Before 1991 the gospel had managed to attract very few converts in a particular district in Central India. Seven years later hundreds of newly baptized believers from at least 24 different people groups are learning to follow Jesus.
Bhimrao was a local, third generation Christian who had been a social and political activist for impoverished farmers. He cooperated with an Indian mission organization to open avenues for the gospel among the Kowadi people. As an agrarian peasant group, the Kowadis have largely adapted their animistic traditions to the religious practices of the surrounding rural Hindu culture. They had resisted previous mission efforts, viewing Christianity as a religion for
peoples of lower social standing than themselves. To present the gospel to the Kowadis in a way that they could understand and value, Bhimrao first confronted the failure of the two sources of power in which they had placed their hopes for social and economic upliftment: the government and their traditional gods.
His message to them focused on Jesus: Since Jesus had created the Kowadis, Jesus has always been their rightful Lord and God. Yet they had never known his blessing because they had placed their hope in others. He had made the way for them to again come under his Lordship
and know his blessing, but only if they would put their hope in him. Bhimrao spent three months explaining this message in 150 Kowadi villages. At the end, 41 Kowadi affirmed Jesus as “Their Lord and Lord of the Kowadi” by taking baptism.
Opposition Tests Faith and Attests to Credibility
Hindu religious zealots immediately disrupted the intended plans for follow-up and establishment of churches. The Kowadi people, known for their timidity, appeared to
withdraw from further contact with the missionaries working with Bhimrao.
“Why Should We Follow Small Gods?”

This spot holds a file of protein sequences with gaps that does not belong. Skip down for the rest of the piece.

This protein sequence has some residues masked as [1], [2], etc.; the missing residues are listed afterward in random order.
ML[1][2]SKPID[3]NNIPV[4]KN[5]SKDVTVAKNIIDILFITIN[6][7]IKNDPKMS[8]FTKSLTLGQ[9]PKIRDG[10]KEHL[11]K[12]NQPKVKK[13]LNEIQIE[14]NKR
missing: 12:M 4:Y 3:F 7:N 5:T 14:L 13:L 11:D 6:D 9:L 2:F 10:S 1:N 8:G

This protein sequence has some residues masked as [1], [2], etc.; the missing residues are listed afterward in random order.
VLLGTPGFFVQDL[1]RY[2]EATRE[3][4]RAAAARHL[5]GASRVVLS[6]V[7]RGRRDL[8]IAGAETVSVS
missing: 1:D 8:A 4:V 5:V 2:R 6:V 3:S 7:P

With the intention of initiating a movement of self-reproducing churches filled with worshipers
of Jesus and not merely a scattering of baptized believers, a group of potential leaders were soon identified and gathered for a week of teaching. A visiting foreign Christian researcher conducted one of the sessions. He simply shared stories of people groups in other countries that were embracing Christ as well. At the end of the week, participants indicated that that session had been the most significant for them. “We can see now that this Jesus is greater than all other gods. All the gods we have ever known have been gods only of a village, a tribe, a region, or of the nation of India. But this Jesus, he has followers from all over the world. Why should we follow small gods, when we can follow the greatest God of all?”
God Sends “Angels”
One such team had located in a village populated entirely by Poharis. The Poharis are highly transient hunters who engage in animistic rituals while honoring Hindu brahminical priestcraft. They had asked for someone to come and teach them also about Christ. But the only ones available were a short-term team of young Scandinavian women.
While discussing Christ with these young women with pale skin, bright blond hair and blue eyes, the Poharis began telling about a particular priest in their village. Five years prior he had passed through a period when most of the people thought he was crazy. He often seemed tormented by spirits. They brought him repeatedly before various gods & goddesses for healing. All the while he kept saying, “People who look like angels will come from around the world to our village.
They will tell us about the real God. We should follow him.” So the team asked him what he saw in his vision. He said, “I saw people like you, white kind of people—they were angels. They will come and tell about God.” When they asked, “Do you think that we are those people?” he responded, “I don’t know yet.” But after four days of listening he trusted the Lord Jesus Christ and received him as his savior. In the end, most of those residing in that particular village were baptized.